America’s first college maintains its prestige

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"Harvard U" by Restless Journeyman is licensed under CC BY-NC-ND 2.0

Harvard offers old world values with new world research.

Valeria Perez, Staff Writer

Harvard University is considered a dream destination for students worldwide. It is the oldest college in America, founded in 1663, part of the Ivy League conference established in 1954 and made up of eight private universities known for their academic excellence.

Harvard features over 88 undergraduate fields of study and over 50 graduate programs. The school wants to have qualified students attend and they make it possible financially. “We make a promise to every admitted student: your financial circumstances will not keep you from Harvard,” they share on their website college.harvard.edu. They are true to their goals, too, since 20% of Harvard families are on full scholarships, 55% are on partial Harvard scholarships. Their goal is that 100% of students can graduate without debt and  the average parental contribution is $12k.

According to US News and World Report, “The most popular majors at Harvard University include: Social Sciences, General; Biology/Biological Sciences, General; Mathematics, General; Physical Sciences; and History, General. The average freshman retention rate, an indicator of student satisfaction, is 97%.”

Not only is Harvard the oldest college in America, but the library is one of the biggest library systems in America. It accommodates 3.5 million books and 57 miles of shelves with an underground section that’s four floors down.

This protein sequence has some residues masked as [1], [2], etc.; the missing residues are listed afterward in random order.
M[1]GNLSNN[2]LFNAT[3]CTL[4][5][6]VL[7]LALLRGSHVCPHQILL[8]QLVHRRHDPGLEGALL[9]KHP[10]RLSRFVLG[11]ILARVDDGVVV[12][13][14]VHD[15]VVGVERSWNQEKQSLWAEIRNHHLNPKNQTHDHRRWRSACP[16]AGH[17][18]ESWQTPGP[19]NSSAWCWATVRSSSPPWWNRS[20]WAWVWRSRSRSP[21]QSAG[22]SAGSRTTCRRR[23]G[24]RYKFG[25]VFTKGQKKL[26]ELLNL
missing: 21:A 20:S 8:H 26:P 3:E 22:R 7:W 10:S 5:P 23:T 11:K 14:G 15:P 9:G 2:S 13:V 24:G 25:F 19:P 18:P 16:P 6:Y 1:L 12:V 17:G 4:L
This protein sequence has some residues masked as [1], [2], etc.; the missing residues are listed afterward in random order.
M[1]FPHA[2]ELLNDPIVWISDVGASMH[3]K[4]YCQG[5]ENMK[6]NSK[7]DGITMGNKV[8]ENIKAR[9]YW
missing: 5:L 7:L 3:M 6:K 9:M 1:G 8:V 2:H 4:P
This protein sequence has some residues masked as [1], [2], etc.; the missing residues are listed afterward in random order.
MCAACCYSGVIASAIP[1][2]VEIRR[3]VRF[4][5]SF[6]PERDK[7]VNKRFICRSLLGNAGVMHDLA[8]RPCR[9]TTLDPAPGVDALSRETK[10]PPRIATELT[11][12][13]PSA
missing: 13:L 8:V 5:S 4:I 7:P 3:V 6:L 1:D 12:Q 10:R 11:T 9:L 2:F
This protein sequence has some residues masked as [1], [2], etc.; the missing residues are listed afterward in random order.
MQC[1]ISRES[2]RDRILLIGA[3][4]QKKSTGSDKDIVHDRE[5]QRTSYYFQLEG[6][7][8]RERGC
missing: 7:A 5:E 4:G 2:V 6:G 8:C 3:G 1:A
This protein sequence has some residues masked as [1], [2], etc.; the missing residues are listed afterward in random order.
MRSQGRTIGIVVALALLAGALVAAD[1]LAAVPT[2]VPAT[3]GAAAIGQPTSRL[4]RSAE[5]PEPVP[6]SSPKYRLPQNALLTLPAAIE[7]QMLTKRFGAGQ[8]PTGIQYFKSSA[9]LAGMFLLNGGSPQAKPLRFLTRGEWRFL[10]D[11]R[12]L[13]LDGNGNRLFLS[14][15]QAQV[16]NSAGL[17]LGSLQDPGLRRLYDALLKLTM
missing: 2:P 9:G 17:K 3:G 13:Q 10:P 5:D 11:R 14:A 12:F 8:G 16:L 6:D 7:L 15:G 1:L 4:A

Harvard’s mascot is John Harvard, the Pilgrim, named for the minister who provided an endowment on the university. It is unusual that it shares the name with the university, but Harvard has never been common.

According to mascotpassion.com, “Crimson was designated the official color back in 1910 following a vote by the Harvard Corporation. As to why crimson was chosen, the story goes that two rowers, Benjamin W. Crowninshield of Class 1858 and Charles W. Eliot of Class 1853, gave crimson scarves to their teammates so the people watching could tell the Harvard team apart from the others during the 1858 regatta. Eliot would go on to become the 21st president of Harvard, and when he stepped down, crimson was voted as the official color.” Sometimes, the teams claim the color rather than the human as their representative identification.

One of Harvard’s great traditions is the game against Yale, an annual football game that matches two of the oldest schools in the Ivy League. Their first game was in 1875 and, while it is important to the school, football is only one of 42 intercollegiate sports that is offered at the university.

Some of the most famous alumni are W.E.B. DuBois, Helen Keller, Yo-yo Ma, Gertrude Stein and Henry David Thoreau. Famous drop-outs include Bill Gates and William Randolph Hearst.

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